Hundreds of crime victims from across Texas, including from the Houston area, will travel to Austin on Thursday in an effort to push lawmakers to prioritize public safety and support for victims.

The Houston families will head out from Wheeler Avenue Baptist Church by bus, with everyone on board either a survivor of crime in the city or the family members of people who were murdered.

The trip is part of the first “Survivors Speak Texas” event, organized by Crime Survivors for Safety and Justice, a group who describes themselves as a “national network of crime survivors joining together to create healing communities and shape public safety policy.”

The local group of people leaving for the state capital include survivors of gun violence, sexual assault, and domestic violence.

“Murder should not get no bond. My daughter is not getting a second chance. Who’s bonding her out? Who is being there for her?” said Judy Garcia, whose daughter was killed.

Once in Austin, they’re expected to be joined by Sen. Judith Zaffirini (D-Laredo) and Rep. Tony Gonzales (R-San Antonio).

The group wants elected officials to fund the state’s first Trauma Recovery Center, a facility dedicated to providing support to victims of violent crime.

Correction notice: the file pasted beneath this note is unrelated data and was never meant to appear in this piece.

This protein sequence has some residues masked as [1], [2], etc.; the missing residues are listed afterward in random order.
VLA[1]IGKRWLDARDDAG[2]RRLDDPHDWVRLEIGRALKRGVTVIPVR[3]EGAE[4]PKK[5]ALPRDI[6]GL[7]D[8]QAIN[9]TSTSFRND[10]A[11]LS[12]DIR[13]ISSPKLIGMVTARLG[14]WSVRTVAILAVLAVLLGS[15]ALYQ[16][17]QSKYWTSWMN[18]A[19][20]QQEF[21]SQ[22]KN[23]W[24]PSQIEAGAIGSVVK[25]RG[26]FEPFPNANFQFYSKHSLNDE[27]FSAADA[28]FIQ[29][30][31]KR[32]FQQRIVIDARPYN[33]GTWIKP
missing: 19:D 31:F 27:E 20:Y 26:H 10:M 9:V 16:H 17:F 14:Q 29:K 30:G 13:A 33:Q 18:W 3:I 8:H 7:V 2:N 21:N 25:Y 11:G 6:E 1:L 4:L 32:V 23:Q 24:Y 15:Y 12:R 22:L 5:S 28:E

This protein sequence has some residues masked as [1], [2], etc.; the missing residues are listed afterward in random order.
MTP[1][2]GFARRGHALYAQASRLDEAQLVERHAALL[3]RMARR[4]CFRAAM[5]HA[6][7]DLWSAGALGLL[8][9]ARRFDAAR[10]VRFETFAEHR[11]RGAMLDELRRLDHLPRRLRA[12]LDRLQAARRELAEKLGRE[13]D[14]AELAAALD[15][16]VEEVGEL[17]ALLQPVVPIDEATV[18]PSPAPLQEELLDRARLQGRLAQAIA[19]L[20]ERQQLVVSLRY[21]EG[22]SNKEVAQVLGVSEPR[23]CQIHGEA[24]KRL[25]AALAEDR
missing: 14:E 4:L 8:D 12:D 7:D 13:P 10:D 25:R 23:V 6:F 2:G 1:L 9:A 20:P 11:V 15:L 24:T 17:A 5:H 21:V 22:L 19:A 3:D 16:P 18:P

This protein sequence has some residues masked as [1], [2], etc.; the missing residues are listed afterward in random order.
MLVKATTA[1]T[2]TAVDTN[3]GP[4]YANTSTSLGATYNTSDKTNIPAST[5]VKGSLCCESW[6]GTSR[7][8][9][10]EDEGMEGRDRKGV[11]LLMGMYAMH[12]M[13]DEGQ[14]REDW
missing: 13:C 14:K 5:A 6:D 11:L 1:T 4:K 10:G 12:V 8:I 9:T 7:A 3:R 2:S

“I just don’t want anything to go unnoticed. I want someone to stand up, and I’m having to do that. I don’t even live in Houston right now for my safety, but I’m like, I want to come back. I want to come home,” said Brittney Herrera, whose friends were murdered.

“I haven’t dealt with it. I’m still coming to terms that my baby gone. I’m still in shock,” said Nikeshia Jarman, whose son was killed. Jarman said she wants to see changes to the court system, as well as “the time frame, communication, it’s not there. His team, he does have someone on his team that does talk to me, but as far as the detectives and stuff like that, I haven’t heard from them since.”

According to data from a neighborhood safety tracker, there have been 394 murders in the last 12 months.

The numbers show an 8.2% decrease in murders when compared to 2022, according to information from the Houston Police Department.

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